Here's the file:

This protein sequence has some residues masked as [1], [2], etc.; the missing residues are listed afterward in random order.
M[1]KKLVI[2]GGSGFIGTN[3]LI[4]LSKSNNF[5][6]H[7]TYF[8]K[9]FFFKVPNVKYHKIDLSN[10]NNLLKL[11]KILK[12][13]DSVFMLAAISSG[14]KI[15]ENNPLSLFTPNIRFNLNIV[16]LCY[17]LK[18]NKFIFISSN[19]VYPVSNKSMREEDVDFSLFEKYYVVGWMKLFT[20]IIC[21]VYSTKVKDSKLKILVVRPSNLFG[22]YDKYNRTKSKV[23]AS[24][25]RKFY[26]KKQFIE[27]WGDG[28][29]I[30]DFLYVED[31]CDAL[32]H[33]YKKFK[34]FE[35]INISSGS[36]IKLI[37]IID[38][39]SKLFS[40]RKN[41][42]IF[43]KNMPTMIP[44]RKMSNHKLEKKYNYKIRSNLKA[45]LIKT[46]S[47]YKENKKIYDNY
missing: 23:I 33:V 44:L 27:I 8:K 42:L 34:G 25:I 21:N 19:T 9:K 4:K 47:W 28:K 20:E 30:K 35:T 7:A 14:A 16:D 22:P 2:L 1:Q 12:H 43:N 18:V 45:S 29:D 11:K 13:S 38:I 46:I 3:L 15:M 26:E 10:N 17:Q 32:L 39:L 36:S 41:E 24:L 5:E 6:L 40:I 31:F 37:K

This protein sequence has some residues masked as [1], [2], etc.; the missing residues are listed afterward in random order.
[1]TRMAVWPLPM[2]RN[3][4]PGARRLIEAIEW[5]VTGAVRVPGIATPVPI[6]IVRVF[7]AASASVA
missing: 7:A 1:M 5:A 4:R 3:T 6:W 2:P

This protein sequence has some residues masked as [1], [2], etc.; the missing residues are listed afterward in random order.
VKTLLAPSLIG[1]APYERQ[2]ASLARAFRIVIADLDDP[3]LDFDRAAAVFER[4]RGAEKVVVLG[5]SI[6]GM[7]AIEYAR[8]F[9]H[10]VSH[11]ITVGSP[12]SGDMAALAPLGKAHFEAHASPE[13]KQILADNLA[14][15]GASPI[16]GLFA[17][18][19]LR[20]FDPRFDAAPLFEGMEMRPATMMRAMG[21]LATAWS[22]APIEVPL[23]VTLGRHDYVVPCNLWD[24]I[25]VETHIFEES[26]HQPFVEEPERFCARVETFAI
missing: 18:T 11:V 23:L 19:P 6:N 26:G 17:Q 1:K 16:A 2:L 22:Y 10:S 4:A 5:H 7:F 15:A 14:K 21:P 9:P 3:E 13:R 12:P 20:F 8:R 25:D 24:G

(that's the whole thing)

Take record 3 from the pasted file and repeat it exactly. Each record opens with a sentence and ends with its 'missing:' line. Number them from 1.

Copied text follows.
This protein sequence has some residues masked as [1], [2], etc.; the missing residues are listed afterward in random order.
VKTLLAPSLIG[1]APYERQ[2]ASLARAFRIVIADLDDP[3]LDFDRAAAVFER[4]RGAEKVVVLG[5]SI[6]GM[7]AIEYAR[8]F[9]H[10]VSH[11]ITVGSP[12]SGDMAALAPLGKAHFEAHASPE[13]KQILADNLA[14][15]GASPI[16]GLFA[17][18][19]LR[20]FDPRFDAAPLFEGMEMRPATMMRAMG[21]LATAWS[22]APIEVPL[23]VTLGRHDYVVPCNLWD[24]I[25]VETHIFEES[26]HQPFVEEPERFCARVETFAI
missing: 18:T 11:V 23:L 19:P 6:N 26:G 17:Q 1:K 16:A 2:L 22:Y 10:S 4:A 5:H 7:F 15:A 14:K 21:P 9:P 3:E 13:R 12:P 20:F 8:R 25:D 24:G